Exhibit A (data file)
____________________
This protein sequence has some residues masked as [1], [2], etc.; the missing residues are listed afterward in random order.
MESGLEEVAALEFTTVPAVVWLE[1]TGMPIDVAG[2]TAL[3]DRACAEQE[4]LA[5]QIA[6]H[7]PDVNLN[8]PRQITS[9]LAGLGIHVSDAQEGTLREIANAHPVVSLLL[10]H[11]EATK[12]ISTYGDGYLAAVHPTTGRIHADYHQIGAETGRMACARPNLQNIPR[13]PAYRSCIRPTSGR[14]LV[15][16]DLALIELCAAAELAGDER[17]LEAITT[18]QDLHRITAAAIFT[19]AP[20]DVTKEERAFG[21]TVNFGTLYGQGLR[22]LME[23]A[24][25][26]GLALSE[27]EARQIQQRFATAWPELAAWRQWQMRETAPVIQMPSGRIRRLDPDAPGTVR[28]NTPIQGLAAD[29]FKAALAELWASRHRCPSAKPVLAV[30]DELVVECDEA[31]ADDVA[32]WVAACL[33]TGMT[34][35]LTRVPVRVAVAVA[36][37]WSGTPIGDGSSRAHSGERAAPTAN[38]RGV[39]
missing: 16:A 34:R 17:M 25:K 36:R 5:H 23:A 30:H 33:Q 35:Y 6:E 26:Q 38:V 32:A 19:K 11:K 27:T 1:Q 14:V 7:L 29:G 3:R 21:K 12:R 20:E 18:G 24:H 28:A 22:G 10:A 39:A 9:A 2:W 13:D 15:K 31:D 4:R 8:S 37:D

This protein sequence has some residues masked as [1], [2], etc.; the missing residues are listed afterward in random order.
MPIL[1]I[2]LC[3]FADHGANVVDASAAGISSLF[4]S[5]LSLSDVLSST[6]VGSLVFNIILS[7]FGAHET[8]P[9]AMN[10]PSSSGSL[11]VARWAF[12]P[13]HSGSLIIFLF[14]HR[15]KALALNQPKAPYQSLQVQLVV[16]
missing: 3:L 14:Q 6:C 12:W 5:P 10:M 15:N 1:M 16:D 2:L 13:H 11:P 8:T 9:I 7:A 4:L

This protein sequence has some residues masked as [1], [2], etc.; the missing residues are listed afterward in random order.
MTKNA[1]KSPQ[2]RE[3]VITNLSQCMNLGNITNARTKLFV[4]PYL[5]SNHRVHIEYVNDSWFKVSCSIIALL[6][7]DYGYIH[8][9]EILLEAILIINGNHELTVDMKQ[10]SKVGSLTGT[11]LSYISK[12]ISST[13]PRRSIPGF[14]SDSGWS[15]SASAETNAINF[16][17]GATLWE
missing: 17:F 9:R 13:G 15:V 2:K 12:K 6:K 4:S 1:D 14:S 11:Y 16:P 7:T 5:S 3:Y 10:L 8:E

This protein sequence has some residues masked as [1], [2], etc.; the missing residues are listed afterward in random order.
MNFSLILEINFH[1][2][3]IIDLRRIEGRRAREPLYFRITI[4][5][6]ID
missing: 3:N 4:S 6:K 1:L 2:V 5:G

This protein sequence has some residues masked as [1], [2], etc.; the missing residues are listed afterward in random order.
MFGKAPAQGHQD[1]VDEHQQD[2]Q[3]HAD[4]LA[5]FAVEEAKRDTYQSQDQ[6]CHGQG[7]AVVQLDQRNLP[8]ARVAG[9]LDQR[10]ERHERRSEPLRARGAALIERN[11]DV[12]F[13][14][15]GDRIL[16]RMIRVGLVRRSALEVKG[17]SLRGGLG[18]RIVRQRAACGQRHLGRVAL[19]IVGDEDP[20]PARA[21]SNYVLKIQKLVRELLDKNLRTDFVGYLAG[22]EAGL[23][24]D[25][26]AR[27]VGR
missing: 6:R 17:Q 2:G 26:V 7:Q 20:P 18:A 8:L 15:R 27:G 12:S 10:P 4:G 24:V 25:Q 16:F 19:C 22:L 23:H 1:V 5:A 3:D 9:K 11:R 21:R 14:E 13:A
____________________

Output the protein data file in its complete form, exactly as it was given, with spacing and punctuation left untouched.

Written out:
This protein sequence has some residues masked as [1], [2], etc.; the missing residues are listed afterward in random order.
MESGLEEVAALEFTTVPAVVWLE[1]TGMPIDVAG[2]TAL[3]DRACAEQE[4]LA[5]QIA[6]H[7]PDVNLN[8]PRQITS[9]LAGLGIHVSDAQEGTLREIANAHPVVSLLL[10]H[11]EATK[12]ISTYGDGYLAAVHPTTGRIHADYHQIGAETGRMACARPNLQNIPR[13]PAYRSCIRPTSGR[14]LV[15][16]DLALIELCAAAELAGDER[17]LEAITT[18]QDLHRITAAAIFT[19]AP[20]DVTKEERAFG[21]TVNFGTLYGQGLR[22]LME[23]A[24][25][26]GLALSE[27]EARQIQQRFATAWPELAAWRQWQMRETAPVIQMPSGRIRRLDPDAPGTVR[28]NTPIQGLAAD[29]FKAALAELWASRHRCPSAKPVLAV[30]DELVVECDEA[31]ADDVA[32]WVAACL[33]TGMT[34][35]LTRVPVRVAVAVA[36][37]WSGTPIGDGSSRAHSGERAAPTAN[38]RGV[39]
missing: 16:A 34:R 17:M 25:K 36:R 5:H 23:A 30:H 33:Q 35:Y 6:E 26:Q 38:V 32:A 19:K 11:K 27:T 1:Q 14:V 7:L 29:G 3:R 21:K 12:R 20:E 18:G 24:H 28:A 22:G 10:A 39:A 9:A 2:W 13:D 15:K 31:D 4:R 8:S 37:D

This protein sequence has some residues masked as [1], [2], etc.; the missing residues are listed afterward in random order.
MPIL[1]I[2]LC[3]FADHGANVVDASAAGISSLF[4]S[5]LSLSDVLSST[6]VGSLVFNIILS[7]FGAHET[8]P[9]AMN[10]PSSSGSL[11]VARWAF[12]P[13]HSGSLIIFLF[14]HR[15]KALALNQPKAPYQSLQVQLVV[16]
missing: 3:L 14:Q 6:C 12:W 5:P 10:M 15:N 1:M 16:D 2:L 13:H 11:P 8:T 9:I 7:A 4:L

This protein sequence has some residues masked as [1], [2], etc.; the missing residues are listed afterward in random order.
MTKNA[1]KSPQ[2]RE[3]VITNLSQCMNLGNITNARTKLFV[4]PYL[5]SNHRVHIEYVNDSWFKVSCSIIALL[6][7]DYGYIH[8][9]EILLEAILIINGNHELTVDMKQ[10]SKVGSLTGT[11]LSYISK[12]ISST[13]PRRSIPGF[14]SDSGWS[15]SASAETNAINF[16][17]GATLWE
missing: 17:F 9:R 13:G 15:V 2:K 12:K 6:K 4:S 1:D 14:S 11:Y 16:P 7:T 5:S 3:Y 10:L 8:E

This protein sequence has some residues masked as [1], [2], etc.; the missing residues are listed afterward in random order.
MNFSLILEINFH[1][2][3]IIDLRRIEGRRAREPLYFRITI[4][5][6]ID
missing: 3:N 4:S 6:K 1:L 2:V 5:G

This protein sequence has some residues masked as [1], [2], etc.; the missing residues are listed afterward in random order.
MFGKAPAQGHQD[1]VDEHQQD[2]Q[3]HAD[4]LA[5]FAVEEAKRDTYQSQDQ[6]CHGQG[7]AVVQLDQRNLP[8]ARVAG[9]LDQR[10]ERHERRSEPLRARGAALIERN[11]DV[12]F[13][14][15]GDRIL[16]RMIRVGLVRRSALEVKG[17]SLRGGLG[18]RIVRQRAACGQRHLGRVAL[19]IVGDEDP[20]PARA[21]SNYVLKIQKLVRELLDKNLRTDFVGYLAG[22]EAGL[23][24]D[25][26]AR[27]VGR
missing: 6:R 17:Q 2:G 26:V 7:Q 20:P 18:A 8:L 15:R 27:G 12:S 10:P 4:G 24:V 25:Q 16:F 19:C 22:L 23:H 1:V 5:A 3:D 9:K 11:R 21:R 14:E 13:A